Friday, October 15, 2010
ALA Policy 61 -- Services to the Poor
I wanted to make sure that everyone had the opportunity to check out ALA's Policy 61 on services to the poor. There are some great reminders here about our profession and are worth checking out:
The American Library Association promotes equal access to information for all persons, and recognizes the urgent need to respond to the increasing number of poor children, adults, and families in America. These people are affected by a combination of limitations, including illiteracy, illness, social isolation, homelessness, hunger, and discrimination, which hamper the effectiveness of traditional library services. Therefore it is crucial that libraries recognize their role in enabling poor people to participate fully in a democratic society, by utilizing a wide variety of available resources and strategies. Concrete programs of training and development are needed to sensitize and prepare library staff to identify poor people’s needs and deliver relevant services. And within the American Library Association the coordinating mechanisms of programs and activities dealing with poor people in various divisions, offices, and units should be strengthened, and support for low-income liaison activities should be enhanced.
61.1 Policy Objectives
The American Library Association shall implement these objectives by:
1. Promoting the removal of all barriers to library and information services, particularly fees and overdue charges.
2. Promoting the publication, production, purchase, and ready accessibility of print and nonprint materials that honestly address the issues of poverty and homelessness, that deal with poor people in a respectful way, and that are of practical use to low-income patrons.
3. Promoting full, stable, and ongoing funding for existing legislative programs in support to flow income services and for pro-active library programs that reach beyond traditional service-sites to poor children, adults, and families.
4. Promoting training opportunities for librarians, in order to teach effective techniques for generating public funding to upgrade library services to poor people.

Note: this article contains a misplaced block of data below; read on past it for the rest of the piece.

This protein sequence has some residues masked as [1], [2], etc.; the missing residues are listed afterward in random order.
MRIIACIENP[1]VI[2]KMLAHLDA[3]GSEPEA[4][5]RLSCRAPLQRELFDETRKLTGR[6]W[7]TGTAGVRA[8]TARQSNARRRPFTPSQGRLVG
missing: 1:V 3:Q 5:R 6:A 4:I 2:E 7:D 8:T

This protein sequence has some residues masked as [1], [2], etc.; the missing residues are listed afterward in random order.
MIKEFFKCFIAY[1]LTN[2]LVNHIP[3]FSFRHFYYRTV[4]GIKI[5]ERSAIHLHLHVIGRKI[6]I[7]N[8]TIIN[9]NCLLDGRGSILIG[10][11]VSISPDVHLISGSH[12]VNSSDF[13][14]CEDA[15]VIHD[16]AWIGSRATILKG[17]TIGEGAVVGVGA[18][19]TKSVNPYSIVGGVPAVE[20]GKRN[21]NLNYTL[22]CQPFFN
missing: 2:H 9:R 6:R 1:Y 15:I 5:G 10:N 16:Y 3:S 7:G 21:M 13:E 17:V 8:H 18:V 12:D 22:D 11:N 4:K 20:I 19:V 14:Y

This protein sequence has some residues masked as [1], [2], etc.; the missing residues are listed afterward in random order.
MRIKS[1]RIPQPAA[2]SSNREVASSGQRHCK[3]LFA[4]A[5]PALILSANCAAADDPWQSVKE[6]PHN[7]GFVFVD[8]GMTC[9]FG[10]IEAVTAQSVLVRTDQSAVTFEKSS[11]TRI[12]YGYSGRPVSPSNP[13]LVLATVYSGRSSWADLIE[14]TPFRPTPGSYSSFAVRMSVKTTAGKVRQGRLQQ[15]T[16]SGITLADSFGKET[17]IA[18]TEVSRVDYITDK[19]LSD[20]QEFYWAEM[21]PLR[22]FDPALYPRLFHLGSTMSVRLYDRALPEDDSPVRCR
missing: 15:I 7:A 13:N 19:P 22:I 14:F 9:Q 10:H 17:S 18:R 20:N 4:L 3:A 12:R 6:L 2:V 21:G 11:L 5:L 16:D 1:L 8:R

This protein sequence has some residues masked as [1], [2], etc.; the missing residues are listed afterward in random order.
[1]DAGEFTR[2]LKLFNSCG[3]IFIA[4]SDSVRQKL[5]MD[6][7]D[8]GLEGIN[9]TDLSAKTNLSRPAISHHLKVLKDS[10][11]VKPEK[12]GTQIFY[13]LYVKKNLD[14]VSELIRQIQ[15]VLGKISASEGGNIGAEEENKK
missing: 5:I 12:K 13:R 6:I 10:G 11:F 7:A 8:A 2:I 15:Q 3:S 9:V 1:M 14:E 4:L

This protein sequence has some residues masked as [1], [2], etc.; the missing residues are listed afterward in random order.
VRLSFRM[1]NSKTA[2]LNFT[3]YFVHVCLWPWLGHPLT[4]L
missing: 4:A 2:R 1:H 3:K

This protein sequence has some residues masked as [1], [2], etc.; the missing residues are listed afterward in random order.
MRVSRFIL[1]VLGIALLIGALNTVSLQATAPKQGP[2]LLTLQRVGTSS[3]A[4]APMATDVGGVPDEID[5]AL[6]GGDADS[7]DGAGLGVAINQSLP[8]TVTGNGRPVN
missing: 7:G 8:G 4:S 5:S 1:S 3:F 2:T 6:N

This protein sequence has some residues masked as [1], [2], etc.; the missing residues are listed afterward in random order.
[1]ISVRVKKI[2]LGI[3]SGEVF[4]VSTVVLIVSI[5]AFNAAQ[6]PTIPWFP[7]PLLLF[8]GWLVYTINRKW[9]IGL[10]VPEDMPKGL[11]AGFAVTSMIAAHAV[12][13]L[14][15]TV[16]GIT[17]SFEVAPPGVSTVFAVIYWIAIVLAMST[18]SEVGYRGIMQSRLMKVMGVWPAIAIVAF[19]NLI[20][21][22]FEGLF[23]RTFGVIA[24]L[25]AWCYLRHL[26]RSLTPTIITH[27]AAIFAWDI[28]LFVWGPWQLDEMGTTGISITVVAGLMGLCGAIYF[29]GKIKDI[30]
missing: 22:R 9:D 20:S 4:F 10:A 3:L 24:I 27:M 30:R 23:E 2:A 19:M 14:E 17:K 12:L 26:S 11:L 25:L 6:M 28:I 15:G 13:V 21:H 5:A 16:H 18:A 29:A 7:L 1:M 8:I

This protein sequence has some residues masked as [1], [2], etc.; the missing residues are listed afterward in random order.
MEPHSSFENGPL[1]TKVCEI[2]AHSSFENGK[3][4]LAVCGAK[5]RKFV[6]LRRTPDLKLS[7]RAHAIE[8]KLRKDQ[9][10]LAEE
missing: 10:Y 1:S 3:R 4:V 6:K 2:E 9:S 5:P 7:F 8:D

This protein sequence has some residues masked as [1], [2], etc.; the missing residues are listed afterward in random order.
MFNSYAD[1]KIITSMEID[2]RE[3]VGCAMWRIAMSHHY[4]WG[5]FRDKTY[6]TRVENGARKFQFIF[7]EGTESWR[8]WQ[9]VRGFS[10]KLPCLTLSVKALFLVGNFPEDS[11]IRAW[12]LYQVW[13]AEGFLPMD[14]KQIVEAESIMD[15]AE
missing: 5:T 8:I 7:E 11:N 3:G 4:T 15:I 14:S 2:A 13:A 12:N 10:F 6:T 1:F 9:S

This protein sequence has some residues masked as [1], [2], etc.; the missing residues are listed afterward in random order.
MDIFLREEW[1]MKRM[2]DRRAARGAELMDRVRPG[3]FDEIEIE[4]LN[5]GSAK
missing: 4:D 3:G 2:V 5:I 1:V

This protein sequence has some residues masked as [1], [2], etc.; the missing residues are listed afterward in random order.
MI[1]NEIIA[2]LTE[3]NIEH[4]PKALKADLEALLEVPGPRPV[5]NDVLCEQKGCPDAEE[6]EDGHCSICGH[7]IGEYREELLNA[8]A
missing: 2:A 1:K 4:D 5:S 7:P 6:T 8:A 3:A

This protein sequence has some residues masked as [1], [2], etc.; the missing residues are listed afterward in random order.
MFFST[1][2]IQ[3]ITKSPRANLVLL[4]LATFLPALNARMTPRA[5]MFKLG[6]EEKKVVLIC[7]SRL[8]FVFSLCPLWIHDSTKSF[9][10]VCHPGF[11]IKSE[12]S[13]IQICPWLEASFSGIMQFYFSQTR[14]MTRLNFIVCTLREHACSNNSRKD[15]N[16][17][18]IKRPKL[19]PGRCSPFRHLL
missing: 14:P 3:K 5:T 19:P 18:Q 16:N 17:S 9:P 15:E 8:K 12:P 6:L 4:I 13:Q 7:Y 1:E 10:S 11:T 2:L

5. Promoting the incorporation of low-income programs and services into regular library budgets in all types of libraries, rather than the tendency to support these projects solely with ‘‘soft money’’ like private or federal grants.
6. Promoting equity in funding adequate library services for poor people in terms of materials, facilities, and equipment.
7. Promoting supplemental support for library resources for and about low-income populations by urging local, state, and federal governments, and the private sector, to provide adequate funding.
8. Promoting increased public awareness through programs, displays, bibliographies, and publicity of the importance of poverty related library resources and services in all segments of society.
9. Promoting the determination of output measures through the encouragement of community needs assessments, giving special emphasis to assessing the need so low-income people and involving both anti-poverty advocates and poor people themselves in such assessments.
10. Promoting direct representation of poor people and anti-poverty advocates through appointment to local boards and creation of local advisory committees on service to low-income people, such appointments to include library paid transportation and stipends.
11. Promoting training to sensitize library staff to issues affecting poor people and to attitudinal and other barriers that hinder poor people’s use of libraries.
12. Promoting networking and cooperation between libraries and other agencies, organizations, and advocacy groups in order to develop programs and services that effectively reach poor people.
13. Promoting the implementation of an expanded federal low-income housing program, national health insurance, full-employment policy, living minimum wage and welfare payments, affordable daycare, and programs likely to reduce, if not eliminate, poverty itself.
14. Promoting among library staff the collection of food and clothing donations, volunteering personal time to antipoverty activities and contributing money to direct-aid organizations.
15. Promoting related efforts concerning minorities and women, since these groups are disproportionately represented among poor people.